Tuesday, January 31, 2012


Well, I have been holding a secret. Believe me, this was NOT easy! The only secrets I'm good at keeping are Christmas or birthday secrets. But this one? I think it was worth all the torment!

I can officially announce that my book, WAITING FOR JAMES IN A SEA OF PINK, has been chosen as one of the editorial staff's top ten favorites in the MeeGenius Author Challenge!!!!!

*Jumping up and down, giggling like a school girl*

I am sooooo excited!!!

So when you get the chance, please check out my BOOK (ahhhh!!!!!), and vote! If I win, my Alma Mater Webster Elementary will receive an entire library of eBooks!!! They've fallen on hard times, and could really use your help! Thank you for your support, and for all the love!!

Monday, January 30, 2012

I Won an Award!!!

I love having new friends... Especially when those new friends seem to mirror my goals, loves, and life in general. Within these last few months, I have attained MANY new friends because of the different writing adventures we have been on together. And, today, one of them honored me!

Jennifer Young is someone I have never met in person (we literally live on opposite sides of the country!), but she and I seem to have a lot in common. I love reading her blog, Castles in the Sky and talking back and forth with her on various discussions. Well, today, she gave me the LEIBSTER AWARD!
The Liebster award is an award designed to bring traffic to bloggers with fewer than 200 followers (sheepishly, I am such a blogger :/).

As the lucky recipient of the Liebster award, I get to name five blogs with under 200 followers that I recommend you visit! I will share those with you further down the page. BUT, as a part of this award, I guess I also get to name five random things about myself. So, without further adieu...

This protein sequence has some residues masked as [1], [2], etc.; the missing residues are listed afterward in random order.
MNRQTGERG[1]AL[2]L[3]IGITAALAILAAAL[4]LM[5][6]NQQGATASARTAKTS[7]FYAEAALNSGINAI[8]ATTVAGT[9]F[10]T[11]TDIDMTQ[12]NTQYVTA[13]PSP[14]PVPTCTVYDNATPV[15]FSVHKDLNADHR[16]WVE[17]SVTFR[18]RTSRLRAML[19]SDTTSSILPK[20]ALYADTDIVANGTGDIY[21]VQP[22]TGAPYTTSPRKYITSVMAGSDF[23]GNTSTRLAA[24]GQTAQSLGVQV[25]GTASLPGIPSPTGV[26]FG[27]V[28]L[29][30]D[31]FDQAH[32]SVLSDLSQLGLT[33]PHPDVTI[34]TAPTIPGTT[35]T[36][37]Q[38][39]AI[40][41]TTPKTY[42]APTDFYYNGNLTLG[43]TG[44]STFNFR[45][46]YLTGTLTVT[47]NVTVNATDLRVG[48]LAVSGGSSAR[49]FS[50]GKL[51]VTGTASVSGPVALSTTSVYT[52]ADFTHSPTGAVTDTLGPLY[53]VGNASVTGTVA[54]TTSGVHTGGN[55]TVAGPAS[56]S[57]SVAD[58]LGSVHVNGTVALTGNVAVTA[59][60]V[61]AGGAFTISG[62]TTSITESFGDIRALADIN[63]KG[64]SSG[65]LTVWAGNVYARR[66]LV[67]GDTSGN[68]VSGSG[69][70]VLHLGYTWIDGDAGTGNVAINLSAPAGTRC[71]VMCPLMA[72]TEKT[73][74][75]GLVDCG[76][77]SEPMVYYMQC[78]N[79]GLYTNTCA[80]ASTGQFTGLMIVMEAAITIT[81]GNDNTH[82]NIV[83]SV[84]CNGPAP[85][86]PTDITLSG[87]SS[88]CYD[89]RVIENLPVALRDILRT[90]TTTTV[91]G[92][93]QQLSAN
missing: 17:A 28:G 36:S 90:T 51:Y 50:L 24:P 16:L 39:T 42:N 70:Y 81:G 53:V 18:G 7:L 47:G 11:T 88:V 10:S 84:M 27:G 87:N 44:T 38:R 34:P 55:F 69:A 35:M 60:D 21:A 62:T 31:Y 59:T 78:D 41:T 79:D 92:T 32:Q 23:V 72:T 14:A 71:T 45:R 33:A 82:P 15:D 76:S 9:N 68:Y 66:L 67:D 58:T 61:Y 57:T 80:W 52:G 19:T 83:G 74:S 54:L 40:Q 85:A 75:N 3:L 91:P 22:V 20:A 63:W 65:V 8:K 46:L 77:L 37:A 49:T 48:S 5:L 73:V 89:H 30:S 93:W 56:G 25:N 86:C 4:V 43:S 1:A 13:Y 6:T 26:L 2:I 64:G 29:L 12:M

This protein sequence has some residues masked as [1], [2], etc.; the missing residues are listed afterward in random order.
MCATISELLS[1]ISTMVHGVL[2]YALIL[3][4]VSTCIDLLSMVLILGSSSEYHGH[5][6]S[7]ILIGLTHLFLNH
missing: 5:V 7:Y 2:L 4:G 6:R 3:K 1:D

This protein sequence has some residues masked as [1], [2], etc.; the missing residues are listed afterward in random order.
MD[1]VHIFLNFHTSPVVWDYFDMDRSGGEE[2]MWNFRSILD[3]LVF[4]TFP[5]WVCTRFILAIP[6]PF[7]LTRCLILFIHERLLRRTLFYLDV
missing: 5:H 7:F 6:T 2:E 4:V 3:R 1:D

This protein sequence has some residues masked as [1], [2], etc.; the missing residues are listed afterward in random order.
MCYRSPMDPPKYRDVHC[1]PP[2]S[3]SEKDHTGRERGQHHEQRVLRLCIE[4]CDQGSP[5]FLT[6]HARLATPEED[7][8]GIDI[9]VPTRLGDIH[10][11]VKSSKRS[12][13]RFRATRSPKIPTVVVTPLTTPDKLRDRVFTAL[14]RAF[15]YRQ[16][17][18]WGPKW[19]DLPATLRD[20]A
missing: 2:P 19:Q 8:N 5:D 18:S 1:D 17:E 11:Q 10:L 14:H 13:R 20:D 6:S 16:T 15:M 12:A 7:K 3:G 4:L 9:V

5 Random Things about me

1. I cannot tolerate walking around in just socks.

2. I'd take popcorn over chocolate ANY day.

3. I only call them chones, undies, or underwear. The "P" word
grosses me out beyond all reason!

4. I want a pet elephant.

5. I wish I were from an Italian family.

Alrighty, and now to the bloggers who will receive the award from me! Please be sure to check them out, and follow them everywhere they go, er, BLOG! Thanks again, Jennifer. You boosted my spirits!!

 Congrats to you, ladies! Now pass this along!!


Sunday, January 22, 2012

Why over writing is like overeating

Just... one... more... BITE!

Come on, we've ALL been there. We eat and eat and eat, until we feel like we're going to explode. We have to delicately lay ourselves down on the couch and unbutton our pants. We've overeaten, but man oh man... It was delicious!

Now, the problem with overeating isn't obvious right away. You might not feel comfortable until you get into some stretchy pants, but mostly, you won't have that Regret Gremlin tap your shoulder until you wake up the next morning. You feel sluggish, greasy, and you know for a fact that you aren't going out for your usual morning jog. Well, I have found that overwriting, is strangely similar.

I am a self-diagnosed over writer. I will write and write and write until I feel like I have said everything I need to say. The problem? It's too much. But, just like overeating, I don't notice it right away. I feel comfortable with the length of my "perfect" story! The dialog sounds exactly the way I imagine my MC would talk; the descriptions of the birds singing are so elaborate, I swear I can hear them just outside my window! But then when I reread my story the next day, that all too familiar tap-tap on my shoulder reminds me that the Regret Gremlin doesn't just work on "foodies".

I know overwriting happens to every writer. And just like we do when we overeat, we need to exercise! We need to "trim the fat", and admit that the problem areas need work.

Need some how-to examples?
  • Find the one word you have used 6,000 times in two paragraphs and take it out!
  • If you're writing a picture book, eliminate the elaborate descriptions if they are not absolutely necessary (aka allow room for your illustrator to work!).